This morning I woke up to the news that Robin Williams is dead at 63. He was in all the shows I grew up watching: Aladdin, Jumanji, Good Will Hunting, Mrs. Doubtfire, Live on Broadway, Hook… All those wonderful, humorous movies. You’d never know that he has… had been battling depression for a long while.
Let’s Talk About Depression
Most of us don’t take depression seriously. We take depression as a form of weakness, a poor excuse to get out of doing something. Sometimes, this is true. Too often you hear attention seekers proclaiming their depression to the world over social media. They wear their pain in their words and wallow in self-pity, wearing you down with their sob stories. You know who I’m talking about. The ones, who like clockwork, would post, ‘omg, I’m so depressed right now!’ every two to three weeks.
No. These are not the people I want to talk to you about.
I want to talk to you about your friends with whom you laugh with and share a beer with. The friends whom you envy and think don’t have a worry in the world.
Heard joke once: Man goes to doctor. Says he’s depressed. Says life seems harsh and cruel. Says he feels all alone in a threatening world where what lies ahead is vague and uncertain. Doctor says, “Treatment is simple. Great clown Pagliacci is in town tonight. Go and see him. That should pick you up.” Man bursts into tears. Says, “But doctor…I am Pagliacci.” Good joke. Everybody laugh. Roll on snare drum. Curtains. –Rorschach, Watchmen by Alan Moore
It is often the people who hide in jokes and smiles that have the worst pain to hide. The invisible suffering they go through gets bottled up so much that even when it surfaces, their friends take it as a joke. I want you to take a look at your friends who were there for you when you need them most. The ones who don’t seem to need any help with anything but is more than ready to offer you aid whenever required.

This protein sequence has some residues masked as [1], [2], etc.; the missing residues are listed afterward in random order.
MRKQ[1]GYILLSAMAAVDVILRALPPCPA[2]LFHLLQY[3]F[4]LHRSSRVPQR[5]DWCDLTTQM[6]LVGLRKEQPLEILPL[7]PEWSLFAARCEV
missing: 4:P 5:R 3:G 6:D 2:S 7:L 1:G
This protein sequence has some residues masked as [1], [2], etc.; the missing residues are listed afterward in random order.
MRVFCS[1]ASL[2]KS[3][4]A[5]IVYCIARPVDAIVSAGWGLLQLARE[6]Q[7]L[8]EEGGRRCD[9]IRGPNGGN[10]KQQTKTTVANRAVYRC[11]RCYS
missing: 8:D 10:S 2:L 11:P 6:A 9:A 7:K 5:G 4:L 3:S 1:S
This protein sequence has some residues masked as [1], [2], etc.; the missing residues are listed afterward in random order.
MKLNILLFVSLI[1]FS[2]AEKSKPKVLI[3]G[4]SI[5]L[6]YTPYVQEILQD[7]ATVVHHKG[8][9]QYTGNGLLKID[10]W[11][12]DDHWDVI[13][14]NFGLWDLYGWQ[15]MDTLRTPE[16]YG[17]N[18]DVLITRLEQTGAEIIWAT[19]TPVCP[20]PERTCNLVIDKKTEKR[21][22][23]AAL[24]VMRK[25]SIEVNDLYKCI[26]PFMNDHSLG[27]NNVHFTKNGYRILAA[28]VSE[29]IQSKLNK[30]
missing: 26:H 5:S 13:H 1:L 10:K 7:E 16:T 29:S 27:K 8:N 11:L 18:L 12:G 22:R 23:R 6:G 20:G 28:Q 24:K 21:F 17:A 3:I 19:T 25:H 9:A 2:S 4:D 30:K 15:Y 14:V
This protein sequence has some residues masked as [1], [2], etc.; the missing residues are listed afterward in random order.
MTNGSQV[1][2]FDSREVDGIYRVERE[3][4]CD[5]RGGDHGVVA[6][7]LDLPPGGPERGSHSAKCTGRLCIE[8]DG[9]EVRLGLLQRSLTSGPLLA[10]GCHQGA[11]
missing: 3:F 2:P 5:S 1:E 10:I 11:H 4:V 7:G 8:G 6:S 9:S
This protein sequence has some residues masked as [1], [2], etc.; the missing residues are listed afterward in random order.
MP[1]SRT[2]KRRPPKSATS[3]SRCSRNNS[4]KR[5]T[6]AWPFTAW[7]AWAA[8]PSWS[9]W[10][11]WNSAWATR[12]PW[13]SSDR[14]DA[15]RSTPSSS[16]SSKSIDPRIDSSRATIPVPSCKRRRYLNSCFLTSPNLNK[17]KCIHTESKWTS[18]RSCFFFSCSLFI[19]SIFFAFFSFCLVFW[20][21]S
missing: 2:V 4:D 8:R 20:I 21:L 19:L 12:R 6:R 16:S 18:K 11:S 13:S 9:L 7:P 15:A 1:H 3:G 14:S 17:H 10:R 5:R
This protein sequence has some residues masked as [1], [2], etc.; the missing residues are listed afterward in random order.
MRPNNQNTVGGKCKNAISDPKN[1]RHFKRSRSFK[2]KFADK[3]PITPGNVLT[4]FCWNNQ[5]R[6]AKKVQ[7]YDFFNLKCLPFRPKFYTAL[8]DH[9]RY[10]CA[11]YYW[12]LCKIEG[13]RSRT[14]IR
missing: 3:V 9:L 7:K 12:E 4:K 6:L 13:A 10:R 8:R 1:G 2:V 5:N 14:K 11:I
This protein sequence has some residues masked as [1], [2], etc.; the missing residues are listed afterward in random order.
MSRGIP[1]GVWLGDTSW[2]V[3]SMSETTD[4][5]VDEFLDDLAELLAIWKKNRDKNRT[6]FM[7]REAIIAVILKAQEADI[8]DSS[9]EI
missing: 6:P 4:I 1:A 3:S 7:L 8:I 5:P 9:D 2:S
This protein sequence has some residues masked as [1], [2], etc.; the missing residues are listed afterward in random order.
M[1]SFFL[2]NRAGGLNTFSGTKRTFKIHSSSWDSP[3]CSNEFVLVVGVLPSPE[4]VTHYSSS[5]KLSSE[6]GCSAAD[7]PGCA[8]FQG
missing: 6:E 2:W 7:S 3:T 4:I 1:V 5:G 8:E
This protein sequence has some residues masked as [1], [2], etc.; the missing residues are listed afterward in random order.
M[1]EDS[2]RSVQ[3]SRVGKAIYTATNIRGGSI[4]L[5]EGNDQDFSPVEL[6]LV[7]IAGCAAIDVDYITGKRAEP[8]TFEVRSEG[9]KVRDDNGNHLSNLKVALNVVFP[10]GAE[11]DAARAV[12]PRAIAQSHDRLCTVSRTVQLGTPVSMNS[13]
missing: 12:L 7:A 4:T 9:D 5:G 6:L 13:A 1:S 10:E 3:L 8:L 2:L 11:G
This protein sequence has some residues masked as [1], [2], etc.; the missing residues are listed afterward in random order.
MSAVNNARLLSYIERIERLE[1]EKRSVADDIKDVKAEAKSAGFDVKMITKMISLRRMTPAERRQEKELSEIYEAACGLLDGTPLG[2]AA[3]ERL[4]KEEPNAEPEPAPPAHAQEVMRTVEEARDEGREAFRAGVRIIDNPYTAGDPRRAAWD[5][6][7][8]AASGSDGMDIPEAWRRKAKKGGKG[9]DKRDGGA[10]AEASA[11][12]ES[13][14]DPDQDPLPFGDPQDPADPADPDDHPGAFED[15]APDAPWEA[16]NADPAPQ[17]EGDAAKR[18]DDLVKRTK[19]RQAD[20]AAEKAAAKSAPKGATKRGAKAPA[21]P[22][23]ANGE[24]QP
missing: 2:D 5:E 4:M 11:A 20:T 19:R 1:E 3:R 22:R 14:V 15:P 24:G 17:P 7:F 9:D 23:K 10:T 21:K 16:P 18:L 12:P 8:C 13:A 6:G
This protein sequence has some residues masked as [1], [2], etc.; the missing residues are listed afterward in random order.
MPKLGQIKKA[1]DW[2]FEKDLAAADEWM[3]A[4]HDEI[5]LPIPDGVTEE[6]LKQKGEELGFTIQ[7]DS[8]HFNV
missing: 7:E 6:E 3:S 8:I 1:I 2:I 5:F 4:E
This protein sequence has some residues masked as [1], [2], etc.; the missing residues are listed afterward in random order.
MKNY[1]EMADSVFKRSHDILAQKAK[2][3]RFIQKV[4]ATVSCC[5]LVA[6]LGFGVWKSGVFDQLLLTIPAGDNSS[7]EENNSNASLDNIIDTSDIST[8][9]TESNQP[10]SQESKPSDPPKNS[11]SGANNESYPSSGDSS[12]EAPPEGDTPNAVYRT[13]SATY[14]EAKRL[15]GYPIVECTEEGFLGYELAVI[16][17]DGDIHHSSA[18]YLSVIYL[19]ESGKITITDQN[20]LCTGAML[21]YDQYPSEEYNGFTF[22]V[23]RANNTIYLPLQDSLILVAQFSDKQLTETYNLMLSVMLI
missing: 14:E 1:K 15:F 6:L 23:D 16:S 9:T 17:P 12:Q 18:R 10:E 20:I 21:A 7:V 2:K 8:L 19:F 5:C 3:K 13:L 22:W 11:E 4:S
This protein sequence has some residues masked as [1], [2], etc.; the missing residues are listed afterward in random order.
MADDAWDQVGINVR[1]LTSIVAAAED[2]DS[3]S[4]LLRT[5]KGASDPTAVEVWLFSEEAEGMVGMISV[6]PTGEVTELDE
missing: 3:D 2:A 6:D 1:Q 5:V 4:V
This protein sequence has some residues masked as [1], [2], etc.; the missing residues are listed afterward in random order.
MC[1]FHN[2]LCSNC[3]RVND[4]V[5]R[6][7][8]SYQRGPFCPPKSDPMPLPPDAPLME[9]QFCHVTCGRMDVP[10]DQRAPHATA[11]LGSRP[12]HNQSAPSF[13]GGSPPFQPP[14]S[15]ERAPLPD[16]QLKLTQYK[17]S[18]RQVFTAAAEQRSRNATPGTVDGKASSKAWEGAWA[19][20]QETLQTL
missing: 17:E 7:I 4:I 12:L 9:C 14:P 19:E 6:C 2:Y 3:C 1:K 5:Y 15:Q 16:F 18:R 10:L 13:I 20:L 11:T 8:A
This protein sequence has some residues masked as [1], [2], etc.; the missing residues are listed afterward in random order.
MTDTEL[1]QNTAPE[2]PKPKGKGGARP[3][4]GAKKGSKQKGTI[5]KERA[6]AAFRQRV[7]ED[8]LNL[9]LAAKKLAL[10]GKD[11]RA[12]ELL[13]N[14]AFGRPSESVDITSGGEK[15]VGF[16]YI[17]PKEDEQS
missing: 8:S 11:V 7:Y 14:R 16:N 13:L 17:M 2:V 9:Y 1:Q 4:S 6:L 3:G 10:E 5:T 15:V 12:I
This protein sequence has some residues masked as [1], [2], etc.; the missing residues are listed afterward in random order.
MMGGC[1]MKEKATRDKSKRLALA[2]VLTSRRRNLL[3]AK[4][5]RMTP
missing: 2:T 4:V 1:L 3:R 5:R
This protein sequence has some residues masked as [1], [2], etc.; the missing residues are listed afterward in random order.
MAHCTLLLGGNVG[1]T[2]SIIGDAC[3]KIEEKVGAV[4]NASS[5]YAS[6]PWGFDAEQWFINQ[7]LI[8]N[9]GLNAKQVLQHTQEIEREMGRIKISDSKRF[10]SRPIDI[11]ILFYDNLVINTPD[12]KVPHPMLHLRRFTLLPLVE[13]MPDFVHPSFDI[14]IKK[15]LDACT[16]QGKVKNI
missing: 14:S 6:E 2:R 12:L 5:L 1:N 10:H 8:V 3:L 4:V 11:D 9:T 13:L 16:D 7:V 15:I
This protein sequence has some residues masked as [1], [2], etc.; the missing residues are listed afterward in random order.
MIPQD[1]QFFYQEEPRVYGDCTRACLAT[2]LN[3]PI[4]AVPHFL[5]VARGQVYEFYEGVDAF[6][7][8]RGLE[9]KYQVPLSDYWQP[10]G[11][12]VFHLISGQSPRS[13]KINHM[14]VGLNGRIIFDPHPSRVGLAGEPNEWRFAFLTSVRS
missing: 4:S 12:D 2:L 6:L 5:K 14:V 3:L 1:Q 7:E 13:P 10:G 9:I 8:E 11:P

You know who I’m talking about. Those friends you only think of when you need something? Yeah. Them. No, don’t waste time feeling bad about that time you asked him to do your homework for you. Or the time you asked her to drive you to work even though you live nowhere near each other. Instead, I want you to talk to them and tell them that they are appreciated. I want you to tell them they are important and that you value your friendship. Then, ask them about their lives. Ask them if they are happy with their lives.
I want you to think about yourself. Are you happy with your life? I want you to go out and do what you love. Don’t let yourself get stuck in a dead-end job, working for an unappreciative boss who underpays, undermines and overworks you. Don’t pull those unpaid overtime in the office and bring home work. Don’t hate your life because you hate your job. You can get out of it. Life is too short to be doing something you don’t love.
I want you to know that you are not alone, no matter how it may feel. There’s always someone who cares more than enough to help. There’s someone who loves you and cares for you.
Reach out. Know that you’re loved. And don’t forget to love yourself.
Suicide Prevention Hotlines
- Malaysia (1): (063) 92850039
- Malaysia (2): (063) 92850279
- Malaysia (3): (063) 92850049
- Singapore: 1800- 221 4444